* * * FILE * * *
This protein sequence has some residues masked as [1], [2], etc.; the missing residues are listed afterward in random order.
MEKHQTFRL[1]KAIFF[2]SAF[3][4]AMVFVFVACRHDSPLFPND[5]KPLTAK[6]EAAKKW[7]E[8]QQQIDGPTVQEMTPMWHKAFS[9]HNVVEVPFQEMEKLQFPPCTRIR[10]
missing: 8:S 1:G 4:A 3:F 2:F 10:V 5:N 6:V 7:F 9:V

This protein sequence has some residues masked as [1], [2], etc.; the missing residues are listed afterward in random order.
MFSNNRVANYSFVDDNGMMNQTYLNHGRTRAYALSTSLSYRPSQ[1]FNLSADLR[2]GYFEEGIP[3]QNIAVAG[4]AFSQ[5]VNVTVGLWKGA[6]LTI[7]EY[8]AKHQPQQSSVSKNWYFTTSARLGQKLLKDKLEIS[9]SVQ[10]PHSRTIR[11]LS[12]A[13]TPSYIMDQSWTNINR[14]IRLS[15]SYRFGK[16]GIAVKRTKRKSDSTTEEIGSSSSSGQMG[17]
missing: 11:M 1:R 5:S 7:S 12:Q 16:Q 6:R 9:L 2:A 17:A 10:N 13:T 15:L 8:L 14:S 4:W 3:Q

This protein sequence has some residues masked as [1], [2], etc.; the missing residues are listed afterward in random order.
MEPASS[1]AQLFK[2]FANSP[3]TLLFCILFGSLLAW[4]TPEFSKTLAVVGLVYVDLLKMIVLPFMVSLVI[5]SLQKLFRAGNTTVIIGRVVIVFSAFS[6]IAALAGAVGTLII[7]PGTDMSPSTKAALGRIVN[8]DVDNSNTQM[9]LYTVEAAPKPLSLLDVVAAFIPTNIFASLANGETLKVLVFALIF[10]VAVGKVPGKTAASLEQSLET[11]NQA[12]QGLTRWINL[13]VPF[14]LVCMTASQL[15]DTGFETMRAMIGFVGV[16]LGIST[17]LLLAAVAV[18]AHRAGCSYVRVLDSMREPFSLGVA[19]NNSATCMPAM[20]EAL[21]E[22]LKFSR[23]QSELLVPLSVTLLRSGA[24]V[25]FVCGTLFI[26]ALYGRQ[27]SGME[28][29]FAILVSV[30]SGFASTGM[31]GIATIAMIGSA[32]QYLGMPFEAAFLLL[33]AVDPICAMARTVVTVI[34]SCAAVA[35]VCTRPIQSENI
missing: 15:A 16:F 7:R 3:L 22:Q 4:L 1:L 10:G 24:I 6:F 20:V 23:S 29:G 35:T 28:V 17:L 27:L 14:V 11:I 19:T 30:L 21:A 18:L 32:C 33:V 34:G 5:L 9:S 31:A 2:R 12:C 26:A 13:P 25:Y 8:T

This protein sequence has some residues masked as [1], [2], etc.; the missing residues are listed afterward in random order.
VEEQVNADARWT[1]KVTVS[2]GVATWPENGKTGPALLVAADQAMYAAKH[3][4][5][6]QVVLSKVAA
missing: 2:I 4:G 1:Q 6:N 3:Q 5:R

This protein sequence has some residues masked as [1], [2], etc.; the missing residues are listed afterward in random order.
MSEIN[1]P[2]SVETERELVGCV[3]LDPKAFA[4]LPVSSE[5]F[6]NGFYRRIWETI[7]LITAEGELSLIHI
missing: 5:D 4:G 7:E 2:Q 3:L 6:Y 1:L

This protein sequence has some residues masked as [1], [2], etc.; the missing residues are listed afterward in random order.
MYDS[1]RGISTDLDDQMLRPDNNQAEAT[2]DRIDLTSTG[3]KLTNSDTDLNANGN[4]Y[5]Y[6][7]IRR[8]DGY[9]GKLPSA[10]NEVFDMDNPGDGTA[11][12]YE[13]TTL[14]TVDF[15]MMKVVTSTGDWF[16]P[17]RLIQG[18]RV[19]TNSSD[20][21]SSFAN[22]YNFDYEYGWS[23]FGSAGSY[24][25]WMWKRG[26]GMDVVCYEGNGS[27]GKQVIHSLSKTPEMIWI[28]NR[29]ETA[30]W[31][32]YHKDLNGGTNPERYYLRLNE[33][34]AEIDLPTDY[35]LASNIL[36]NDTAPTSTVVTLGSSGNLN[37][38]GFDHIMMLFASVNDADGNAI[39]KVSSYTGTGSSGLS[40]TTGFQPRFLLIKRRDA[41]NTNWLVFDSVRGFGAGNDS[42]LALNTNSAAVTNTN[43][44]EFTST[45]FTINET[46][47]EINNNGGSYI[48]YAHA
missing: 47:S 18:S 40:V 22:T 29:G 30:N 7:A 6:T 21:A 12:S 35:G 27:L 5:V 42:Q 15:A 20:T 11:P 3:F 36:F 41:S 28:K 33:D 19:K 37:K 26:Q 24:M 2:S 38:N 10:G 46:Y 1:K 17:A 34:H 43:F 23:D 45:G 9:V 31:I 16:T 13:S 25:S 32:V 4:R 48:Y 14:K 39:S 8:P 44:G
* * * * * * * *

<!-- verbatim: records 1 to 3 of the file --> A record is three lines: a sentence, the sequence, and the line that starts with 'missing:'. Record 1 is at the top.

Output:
This protein sequence has some residues masked as [1], [2], etc.; the missing residues are listed afterward in random order.
MEKHQTFRL[1]KAIFF[2]SAF[3][4]AMVFVFVACRHDSPLFPND[5]KPLTAK[6]EAAKKW[7]E[8]QQQIDGPTVQEMTPMWHKAFS[9]HNVVEVPFQEMEKLQFPPCTRIR[10]
missing: 8:S 1:G 4:A 3:F 2:F 10:V 5:N 6:V 7:F 9:V

This protein sequence has some residues masked as [1], [2], etc.; the missing residues are listed afterward in random order.
MFSNNRVANYSFVDDNGMMNQTYLNHGRTRAYALSTSLSYRPSQ[1]FNLSADLR[2]GYFEEGIP[3]QNIAVAG[4]AFSQ[5]VNVTVGLWKGA[6]LTI[7]EY[8]AKHQPQQSSVSKNWYFTTSARLGQKLLKDKLEIS[9]SVQ[10]PHSRTIR[11]LS[12]A[13]TPSYIMDQSWTNINR[14]IRLS[15]SYRFGK[16]GIAVKRTKRKSDSTTEEIGSSSSSGQMG[17]
missing: 11:M 1:R 5:S 7:S 12:Q 16:Q 6:R 9:L 2:A 17:A 10:N 13:T 15:L 8:L 14:S 4:W 3:Q

This protein sequence has some residues masked as [1], [2], etc.; the missing residues are listed afterward in random order.
MEPASS[1]AQLFK[2]FANSP[3]TLLFCILFGSLLAW[4]TPEFSKTLAVVGLVYVDLLKMIVLPFMVSLVI[5]SLQKLFRAGNTTVIIGRVVIVFSAFS[6]IAALAGAVGTLII[7]PGTDMSPSTKAALGRIVN[8]DVDNSNTQM[9]LYTVEAAPKPLSLLDVVAAFIPTNIFASLANGETLKVLVFALIF[10]VAVGKVPGKTAASLEQSLET[11]NQA[12]QGLTRWINL[13]VPF[14]LVCMTASQL[15]DTGFETMRAMIGFVGV[16]LGIST[17]LLLAAVAV[18]AHRAGCSYVRVLDSMREPFSLGVA[19]NNSATCMPAM[20]EAL[21]E[22]LKFSR[23]QSELLVPLSVTLLRSGA[24]V[25]FVCGTLFI[26]ALYGRQ[27]SGME[28][29]FAILVSV[30]SGFASTGM[31]GIATIAMIGSA[32]QYLGMPFEAAFLLL[33]AVDPICAMARTVVTVI[34]SCAAVA[35]VCTRPIQSENI
missing: 15:A 16:F 7:R 3:L 22:Q 4:L 1:L 10:G 24:I 6:F 20:V 23:S 29:G 35:T 28:V 17:L 27:L 14:V 11:I 19:T 30:L 21:A 18:L 32:C 33:V 34:G 5:L 9:S 31:A 2:R 12:C 26:A 13:P 25:Y 8:T